To the editor:
In his “Why Did My Newspaper Do That?” column (the Times, Saturday, Oct. 5) Times Editor Ray Lamont writes that he determined Mayor Kirk throwing opponent Mac Bell out of her campaign fund-raiser was a story worth covering.
He was correct. In fact, I believe it will turn out to be a defining moment in this election.
Instead of sleazily sending spies to Captain Kirk’s gathering, as the mayor did to his campaign kickoff, Mac Bell possessed the candor to represent himself at The Gloucester House.
Kirk, who has touted her leadership style by saying she is “level-headed” when responding to emergencies, got so ruffled and insecure that she booted a tax-paying citizen of Gloucester out of an event to which the public had been invited.
This contradicts her assertion that, “This isn’t my city. This is our city.”
How level-headed and respectful of Mr. Bell was it to suddenly embrace a ‘get-outta-Dodge’ demeanor on that evening?
I believe this comical debacle speaks volumes of the mayor’s true character. Her actions were autocratic — a ruler who has absolute power/domineering. Insecure people often overreact and wrongly feel threatened by those who question their leadership.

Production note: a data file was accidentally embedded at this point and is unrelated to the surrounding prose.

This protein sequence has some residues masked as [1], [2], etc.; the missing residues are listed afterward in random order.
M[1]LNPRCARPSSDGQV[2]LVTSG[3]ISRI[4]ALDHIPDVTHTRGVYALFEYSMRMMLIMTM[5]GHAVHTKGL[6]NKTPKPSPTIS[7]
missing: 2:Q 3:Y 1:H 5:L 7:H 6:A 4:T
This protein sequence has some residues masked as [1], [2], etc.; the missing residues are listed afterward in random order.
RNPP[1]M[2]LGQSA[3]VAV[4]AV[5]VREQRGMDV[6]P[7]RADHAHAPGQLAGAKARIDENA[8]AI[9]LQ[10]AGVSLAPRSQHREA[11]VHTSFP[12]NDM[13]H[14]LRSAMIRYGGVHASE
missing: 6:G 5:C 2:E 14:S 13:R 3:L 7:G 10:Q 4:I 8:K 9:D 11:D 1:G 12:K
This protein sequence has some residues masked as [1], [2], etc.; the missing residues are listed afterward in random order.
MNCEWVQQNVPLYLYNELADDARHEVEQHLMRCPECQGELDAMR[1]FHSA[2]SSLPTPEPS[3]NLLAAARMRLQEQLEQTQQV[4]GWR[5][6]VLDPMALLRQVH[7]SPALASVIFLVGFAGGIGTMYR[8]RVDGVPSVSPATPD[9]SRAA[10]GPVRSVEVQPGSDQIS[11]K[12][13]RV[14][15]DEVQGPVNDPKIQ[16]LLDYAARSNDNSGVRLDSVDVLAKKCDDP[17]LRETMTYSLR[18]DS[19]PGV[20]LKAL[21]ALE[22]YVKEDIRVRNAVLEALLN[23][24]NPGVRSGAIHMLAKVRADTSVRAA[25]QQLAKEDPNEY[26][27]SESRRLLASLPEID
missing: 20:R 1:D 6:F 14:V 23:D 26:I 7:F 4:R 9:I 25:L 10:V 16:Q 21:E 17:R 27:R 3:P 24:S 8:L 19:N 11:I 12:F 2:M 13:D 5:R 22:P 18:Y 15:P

What if her opponent had refused to leave — leave an event open to the public having done nothing disruptive or disrespectful? Would Kirk have summoned the Gloucester police to remove him? The charge being what? That “he made her highness uncomfortable?”
Lamont’s nose for news proved sniff-worthy. As the weeks pass this brief, The Gloucester House confrontation will prove to be a watershed event in this election.
Trivial events often bear great consequences.
Clearly, it is time for Captain Kirk to find a new starship in another part of the galaxy.